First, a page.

6 Useful Things To Know About Wine Investing

Wine And Whisky

6 Useful Things To Know About Wine Investing

Are you thinking of putting some money into a few cases of fine wine? It’s not as simple as it sounds. Here are tips on buying and storing your investment so that you reap the best returns.

Published on 23 November 2016

You don’t have to enjoy drinking fine wine to invest in it, but if you want the biggest returns on your collection, it pays to know your wine labels and a few important things about the viticulture industry.

Wine is not a traditional investment, so it might surprise you to know that in 2014, the famous Sotheby’s auction house sold six bottles of Chateau Petrus 1982 for a staggering £19,975. The same year, Sotheby’s in Hong Kong sold a 114-bottle set of Romanée-Conti wine for US$1.6 million.

The sale of American billionaire Bill Koch’s massive wine collection has been one of the most impressive in recent times. According to a May article in the Decanter, the record-setting auction lasted for 27 hours over three days and fetched US$22 million. Highlights included 10 bottles of Château Mouton-Rothschild 1945, which sold for US$343,000, and a 12-bottle case of DRC Montrachet 1978, which sold for US$171,500.

If you are keen to start a wine collection with the intention of reselling your bottles at a higher price in the future, there are several important things to consider.

1) Deal only with established and reputable merchants.

To avoid being a victim of fraud, which is common in the high-end wine market, you shouldn’t invest with just anybody. London-based wine and spirit merchants, Berry Bros & Rudd, says it’s fine to shop around for the best prices and advice, but you should go with reputable wine retailers when you’re ready to put your money down. You can check out wine prices online, on websites like wine-searcher.com. Another handy resource is Liv-ex, the global market price for wine.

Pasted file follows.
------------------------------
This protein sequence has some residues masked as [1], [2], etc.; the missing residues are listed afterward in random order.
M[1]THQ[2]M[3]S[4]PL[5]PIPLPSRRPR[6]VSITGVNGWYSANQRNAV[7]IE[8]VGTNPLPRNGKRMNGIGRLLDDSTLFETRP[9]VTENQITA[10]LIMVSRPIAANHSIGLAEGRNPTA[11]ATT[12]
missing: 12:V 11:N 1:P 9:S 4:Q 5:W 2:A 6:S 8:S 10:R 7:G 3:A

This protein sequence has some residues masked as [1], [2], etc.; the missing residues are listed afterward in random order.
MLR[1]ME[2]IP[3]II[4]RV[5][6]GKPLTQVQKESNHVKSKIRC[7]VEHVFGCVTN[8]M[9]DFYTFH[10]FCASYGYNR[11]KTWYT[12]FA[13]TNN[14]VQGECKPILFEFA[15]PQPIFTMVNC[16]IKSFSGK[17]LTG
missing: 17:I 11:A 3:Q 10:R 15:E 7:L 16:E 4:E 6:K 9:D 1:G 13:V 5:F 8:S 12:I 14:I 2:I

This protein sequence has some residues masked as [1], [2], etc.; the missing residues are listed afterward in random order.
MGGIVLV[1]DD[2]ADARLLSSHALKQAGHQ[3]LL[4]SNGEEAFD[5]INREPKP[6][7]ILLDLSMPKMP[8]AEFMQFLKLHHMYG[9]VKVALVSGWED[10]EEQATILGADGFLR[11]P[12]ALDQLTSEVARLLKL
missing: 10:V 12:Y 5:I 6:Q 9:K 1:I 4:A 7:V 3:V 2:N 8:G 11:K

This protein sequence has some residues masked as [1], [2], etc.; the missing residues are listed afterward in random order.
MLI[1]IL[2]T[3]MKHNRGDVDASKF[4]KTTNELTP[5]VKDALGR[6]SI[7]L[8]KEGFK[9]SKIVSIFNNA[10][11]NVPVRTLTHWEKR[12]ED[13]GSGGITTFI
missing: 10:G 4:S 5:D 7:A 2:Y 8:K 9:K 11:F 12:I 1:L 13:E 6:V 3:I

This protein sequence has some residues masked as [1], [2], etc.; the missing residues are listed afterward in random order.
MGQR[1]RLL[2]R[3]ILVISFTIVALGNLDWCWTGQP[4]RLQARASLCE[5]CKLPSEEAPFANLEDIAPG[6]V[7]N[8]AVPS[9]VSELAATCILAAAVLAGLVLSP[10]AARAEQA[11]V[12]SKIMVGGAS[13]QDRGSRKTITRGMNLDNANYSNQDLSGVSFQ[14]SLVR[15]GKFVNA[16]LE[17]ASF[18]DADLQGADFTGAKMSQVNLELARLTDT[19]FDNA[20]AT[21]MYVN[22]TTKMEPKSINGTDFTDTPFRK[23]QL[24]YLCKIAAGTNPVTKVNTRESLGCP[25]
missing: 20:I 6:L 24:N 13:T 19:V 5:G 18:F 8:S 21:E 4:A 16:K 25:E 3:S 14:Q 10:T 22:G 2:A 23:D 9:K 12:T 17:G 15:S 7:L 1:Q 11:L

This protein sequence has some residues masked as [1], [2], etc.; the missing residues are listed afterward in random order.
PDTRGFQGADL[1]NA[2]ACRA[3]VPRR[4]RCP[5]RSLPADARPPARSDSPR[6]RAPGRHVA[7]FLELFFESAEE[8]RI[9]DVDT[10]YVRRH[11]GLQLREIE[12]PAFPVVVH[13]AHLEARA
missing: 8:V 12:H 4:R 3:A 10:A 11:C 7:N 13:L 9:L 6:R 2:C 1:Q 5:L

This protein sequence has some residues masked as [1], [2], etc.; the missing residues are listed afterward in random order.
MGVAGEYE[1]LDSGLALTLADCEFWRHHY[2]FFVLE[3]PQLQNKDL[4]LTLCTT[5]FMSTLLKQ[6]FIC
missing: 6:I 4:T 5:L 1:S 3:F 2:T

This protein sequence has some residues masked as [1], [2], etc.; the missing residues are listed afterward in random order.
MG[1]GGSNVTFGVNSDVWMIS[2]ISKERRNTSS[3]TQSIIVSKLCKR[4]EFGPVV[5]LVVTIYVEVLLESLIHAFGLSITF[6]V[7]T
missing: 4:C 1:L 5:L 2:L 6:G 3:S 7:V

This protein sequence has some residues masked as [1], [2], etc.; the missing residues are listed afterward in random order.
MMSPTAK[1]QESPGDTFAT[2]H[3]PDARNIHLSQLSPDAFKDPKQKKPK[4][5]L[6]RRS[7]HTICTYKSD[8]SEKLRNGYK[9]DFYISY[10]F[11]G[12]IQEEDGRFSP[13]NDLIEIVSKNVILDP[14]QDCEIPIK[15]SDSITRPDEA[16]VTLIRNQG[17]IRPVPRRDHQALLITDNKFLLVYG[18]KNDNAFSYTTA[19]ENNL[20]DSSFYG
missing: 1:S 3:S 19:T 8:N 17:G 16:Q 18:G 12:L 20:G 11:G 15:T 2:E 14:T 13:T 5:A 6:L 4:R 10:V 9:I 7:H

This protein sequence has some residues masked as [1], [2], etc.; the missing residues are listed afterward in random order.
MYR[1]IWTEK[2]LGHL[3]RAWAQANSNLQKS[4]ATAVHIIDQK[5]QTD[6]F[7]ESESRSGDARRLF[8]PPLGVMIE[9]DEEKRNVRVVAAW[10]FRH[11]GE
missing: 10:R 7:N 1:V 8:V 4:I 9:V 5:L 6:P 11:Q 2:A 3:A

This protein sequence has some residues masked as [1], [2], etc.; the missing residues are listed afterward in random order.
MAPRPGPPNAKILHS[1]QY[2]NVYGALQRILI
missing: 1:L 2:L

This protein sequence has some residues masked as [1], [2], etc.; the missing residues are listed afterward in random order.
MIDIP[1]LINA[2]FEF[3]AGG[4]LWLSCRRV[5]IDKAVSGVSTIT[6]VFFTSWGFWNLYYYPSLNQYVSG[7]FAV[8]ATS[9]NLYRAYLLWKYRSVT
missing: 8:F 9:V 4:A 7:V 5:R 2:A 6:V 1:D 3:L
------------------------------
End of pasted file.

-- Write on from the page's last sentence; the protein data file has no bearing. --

2) Focus on top wines from top vintages.

In his article on investing in wine in The Telegraph, reporter Oliver Pickup suggests purchasing the very best you can afford. He says that, while most merchants would tell you to stick with the main chateaux of Bordeaux because they have greater profit potential, the key is to invest in wines with a record, those which have a truly global secondary demand.The rarer the wine, the better the investment. Almost all investment-quality wines come from five regions: Bordeaux, Champagne, Tuscany, Burgundy and the Rhone. Californian cult cabernets like Screaming Eagle are also good if you can get them.

3) Invest at least $20,000 if you want serious returns.

Ask any wine investment expert and they will tell you that this should be the minimum you put down. But Oliver adds that, like any other investment or gamble, you should only part with this amount if you can afford to lose it, since high returns are not always guaranteed.  

4) Know how much to buy.

According to experts at The London Wine Cellar, wine for investment tends to be sold in sets of three, six, nine, 12 or 13, the latter being for collectors who wish to try a bottle. Some wine exchanges require a full case, but selections of three wines can allow you to start collecting verticals of single wines. If you are buying cases, make sure they are unmixed and sealed, in original wood. You should also know the condition and provenance of the wine.

5)    Know how long to invest.

Oliver advises you to invest for a minimum of five years. He writes: “The best investment-grade wines are produced in small quantities (up to a maximum of 20,000 cases) and it’s the demand-supply imbalance brought about through their consumption that drives prices higher over time. There is a finite number of bottles in existence, and for the best returns a medium- to long-term view needs to be taken. As the wines mature and improve they also become rarer and more desirable – which drives prices ever higher.”

6)    Storage and insurance are important.

Wine Searcher says that correct storage is essential for your wine to realise its full potential. Ideal wine storage environments are dark, stable and cool – about 13°C with relative humidity around 70 per cent. For cork-sealed bottles (which effectively ‘breathe’ very slowly), air quality is also a consideration. There are a few wine storage facilities in Singapore, like Extra Space, Primeur Cellars and Winebond. And don’t forget to purchase insurance for your investment, in case of accidents or theft.

What’s Affecting Your Money?
Sign up to receive investment news and ideas